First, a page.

On this occasion, the Fujieda/Jo Laboratory of Kyushu University’s School of Design, Department of Acoustic Design, held a workshop and talked session that warmly welcomed Paul DeMarinis, a media artist who was currently visiting Japan. Paul DeMarinis has effectively used media technology since the early 1970s. He has created numerous works that have gotten ideas from past technologies that are being forgotten and could be considered “another evolution of audio media.” In this workshop, his recent work, “Jiffy POP” (2013), made of a closed circuit and a reconstructed speaker, was used to re-examine the meaning of “producing a sound.” Additionally, the talked session reviewed the works he has produced from a historic viewpoint until now from both a technical and aesthetic perspective. We also discussed this media’s historical significance and value in the environment we found ourselves.
November 17th (Friday)
2017 Kyushu University’s Ohashi Campus Special Sound Studio
16:30-18:00 Workshop participation is free (first come, first serve. Advanced applications required via email)
18:30-20:00 Talk session free entry (Listeners: Mamoru Fujieda and Kazuhiro Jo)
Since 1971, Paul has been active as a media artist, and has released numerous performance pieces, audio and computer installations, and interactive pieces. He was one of the first artists who used computers to create works of art. He has been internationally active in his works including: The Kitchen (New York), Festival d’Automne (Paris), Het Apollohuis (Holland), and Ars Electronica (Lindt). He also created music for the Merce Cunningham Dance Company. His interactive audio works have also been exhibited at the NTT ICC (Tokyo), Bravin Post Lee Gallery (New York), SFMOMA (San Francisco), and the Shanghai Biennial 2006. In 2006, he was awarded the Ars Electronica Golden Nica award (Interactive Art). He created works handling the subject of the boundary between human communication and technology. His main works are “The Edison Effect” that used laser lights from a phonographic recording by employing optics and computers, “Gray Matter” that produced music from the interactions between skin and electricity, “The Messenger” that reviewed electronic anecdotes in communication, “RainDance” and “Firebirds” that create words and music using fire and water. He was an artist in residence at the Exploratorium and the Xerox Palo Alto Research Institute, and he is currently a professor in the Art Department of Stanford University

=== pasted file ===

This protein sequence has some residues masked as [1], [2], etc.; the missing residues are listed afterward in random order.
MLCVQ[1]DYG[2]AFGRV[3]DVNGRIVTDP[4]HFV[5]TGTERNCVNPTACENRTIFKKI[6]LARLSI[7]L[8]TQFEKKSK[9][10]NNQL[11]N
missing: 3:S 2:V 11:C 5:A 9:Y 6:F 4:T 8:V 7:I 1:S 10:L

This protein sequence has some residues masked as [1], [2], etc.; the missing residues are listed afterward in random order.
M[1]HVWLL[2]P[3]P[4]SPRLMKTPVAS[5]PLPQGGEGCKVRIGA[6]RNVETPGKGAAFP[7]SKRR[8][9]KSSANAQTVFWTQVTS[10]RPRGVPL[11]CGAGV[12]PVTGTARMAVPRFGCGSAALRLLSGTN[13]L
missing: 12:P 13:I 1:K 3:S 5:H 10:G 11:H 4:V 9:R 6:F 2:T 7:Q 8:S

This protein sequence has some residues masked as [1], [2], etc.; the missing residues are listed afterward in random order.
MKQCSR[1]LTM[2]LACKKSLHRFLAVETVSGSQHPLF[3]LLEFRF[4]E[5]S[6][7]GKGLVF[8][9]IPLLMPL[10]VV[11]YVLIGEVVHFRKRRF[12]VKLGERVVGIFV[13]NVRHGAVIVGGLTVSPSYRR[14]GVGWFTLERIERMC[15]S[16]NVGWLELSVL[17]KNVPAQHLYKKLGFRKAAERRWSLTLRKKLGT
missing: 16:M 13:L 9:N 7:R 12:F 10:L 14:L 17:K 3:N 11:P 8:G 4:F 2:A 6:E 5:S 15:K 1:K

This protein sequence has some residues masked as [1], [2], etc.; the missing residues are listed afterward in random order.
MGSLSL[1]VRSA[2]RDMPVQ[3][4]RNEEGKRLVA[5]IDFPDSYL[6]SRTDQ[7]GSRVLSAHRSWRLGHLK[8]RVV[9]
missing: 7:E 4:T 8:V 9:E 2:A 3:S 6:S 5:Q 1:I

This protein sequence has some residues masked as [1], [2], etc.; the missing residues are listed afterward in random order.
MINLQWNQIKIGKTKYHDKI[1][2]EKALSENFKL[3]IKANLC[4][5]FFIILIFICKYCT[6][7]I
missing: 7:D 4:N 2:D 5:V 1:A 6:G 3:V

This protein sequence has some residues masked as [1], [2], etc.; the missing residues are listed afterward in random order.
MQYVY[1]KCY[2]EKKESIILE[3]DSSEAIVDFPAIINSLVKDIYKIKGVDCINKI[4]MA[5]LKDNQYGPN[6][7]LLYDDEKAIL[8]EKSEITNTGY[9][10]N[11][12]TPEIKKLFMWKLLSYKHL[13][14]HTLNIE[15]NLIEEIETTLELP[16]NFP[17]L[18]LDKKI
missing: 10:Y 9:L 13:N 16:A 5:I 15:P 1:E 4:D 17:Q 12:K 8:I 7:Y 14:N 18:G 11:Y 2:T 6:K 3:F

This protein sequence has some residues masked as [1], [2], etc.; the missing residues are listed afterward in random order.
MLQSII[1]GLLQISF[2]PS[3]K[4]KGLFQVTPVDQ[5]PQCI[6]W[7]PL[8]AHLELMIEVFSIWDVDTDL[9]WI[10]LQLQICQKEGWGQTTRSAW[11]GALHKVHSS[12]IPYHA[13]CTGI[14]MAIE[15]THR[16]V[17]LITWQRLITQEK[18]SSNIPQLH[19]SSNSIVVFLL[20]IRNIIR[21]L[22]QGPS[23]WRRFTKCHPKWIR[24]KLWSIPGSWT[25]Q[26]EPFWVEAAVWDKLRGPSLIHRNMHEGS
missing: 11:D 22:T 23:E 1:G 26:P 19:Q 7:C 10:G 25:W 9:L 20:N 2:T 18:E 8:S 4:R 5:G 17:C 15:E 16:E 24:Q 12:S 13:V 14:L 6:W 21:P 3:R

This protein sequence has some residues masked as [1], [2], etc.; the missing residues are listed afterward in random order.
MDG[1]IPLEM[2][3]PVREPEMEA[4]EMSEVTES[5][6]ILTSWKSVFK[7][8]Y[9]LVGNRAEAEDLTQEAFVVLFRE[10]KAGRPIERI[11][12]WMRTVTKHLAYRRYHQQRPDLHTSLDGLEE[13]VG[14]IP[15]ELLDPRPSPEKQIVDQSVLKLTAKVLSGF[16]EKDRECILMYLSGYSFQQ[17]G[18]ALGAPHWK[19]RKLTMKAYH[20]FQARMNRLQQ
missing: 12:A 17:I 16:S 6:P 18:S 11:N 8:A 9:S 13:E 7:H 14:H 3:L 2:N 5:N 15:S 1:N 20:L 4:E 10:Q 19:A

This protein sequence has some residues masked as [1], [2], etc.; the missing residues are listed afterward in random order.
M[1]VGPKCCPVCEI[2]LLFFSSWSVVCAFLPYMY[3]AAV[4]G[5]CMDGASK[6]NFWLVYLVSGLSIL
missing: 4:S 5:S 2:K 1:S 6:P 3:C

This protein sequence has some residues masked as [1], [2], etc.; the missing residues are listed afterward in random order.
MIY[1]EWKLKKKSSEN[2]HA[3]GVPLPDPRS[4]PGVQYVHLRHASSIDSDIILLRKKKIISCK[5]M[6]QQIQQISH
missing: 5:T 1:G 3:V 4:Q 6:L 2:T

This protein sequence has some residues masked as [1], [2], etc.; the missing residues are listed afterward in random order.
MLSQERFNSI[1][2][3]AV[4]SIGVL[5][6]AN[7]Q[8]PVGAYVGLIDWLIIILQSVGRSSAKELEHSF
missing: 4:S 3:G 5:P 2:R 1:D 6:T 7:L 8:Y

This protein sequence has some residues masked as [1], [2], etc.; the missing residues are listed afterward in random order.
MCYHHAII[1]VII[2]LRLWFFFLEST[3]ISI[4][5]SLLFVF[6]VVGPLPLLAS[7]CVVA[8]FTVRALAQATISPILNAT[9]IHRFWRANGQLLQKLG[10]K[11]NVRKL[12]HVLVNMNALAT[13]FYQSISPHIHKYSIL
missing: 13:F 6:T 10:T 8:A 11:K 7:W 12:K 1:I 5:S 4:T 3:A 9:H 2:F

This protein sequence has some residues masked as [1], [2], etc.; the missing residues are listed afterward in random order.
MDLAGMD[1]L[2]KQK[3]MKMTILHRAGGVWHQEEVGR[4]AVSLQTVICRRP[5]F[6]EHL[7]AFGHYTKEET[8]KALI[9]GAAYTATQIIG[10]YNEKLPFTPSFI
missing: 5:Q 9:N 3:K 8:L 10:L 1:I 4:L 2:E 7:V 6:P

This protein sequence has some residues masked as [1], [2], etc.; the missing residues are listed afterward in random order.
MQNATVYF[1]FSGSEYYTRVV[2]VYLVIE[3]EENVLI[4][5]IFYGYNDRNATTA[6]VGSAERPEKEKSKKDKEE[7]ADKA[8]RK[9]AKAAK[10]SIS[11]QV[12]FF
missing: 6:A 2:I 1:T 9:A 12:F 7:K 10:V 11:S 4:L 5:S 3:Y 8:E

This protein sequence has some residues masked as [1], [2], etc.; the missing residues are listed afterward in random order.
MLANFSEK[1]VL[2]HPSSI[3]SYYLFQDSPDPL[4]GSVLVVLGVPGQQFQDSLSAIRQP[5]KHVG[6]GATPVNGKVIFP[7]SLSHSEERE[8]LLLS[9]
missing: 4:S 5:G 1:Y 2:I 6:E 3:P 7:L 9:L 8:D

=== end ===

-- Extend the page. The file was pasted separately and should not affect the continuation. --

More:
Sponsor：Department of Acoustic Design, School of Design, Kyushu University Fujieda/Jo Laboratory
Workshop applications and inquiries E-mail：firstname.lastname@example.org（城）
※ This workshop and talk session received a grant-in-aide for “creating a structure to produce audio in post digital age” provided by the Japan Society for the Promotion of Science Funding for Young Researchers（A）（JP17H04772）.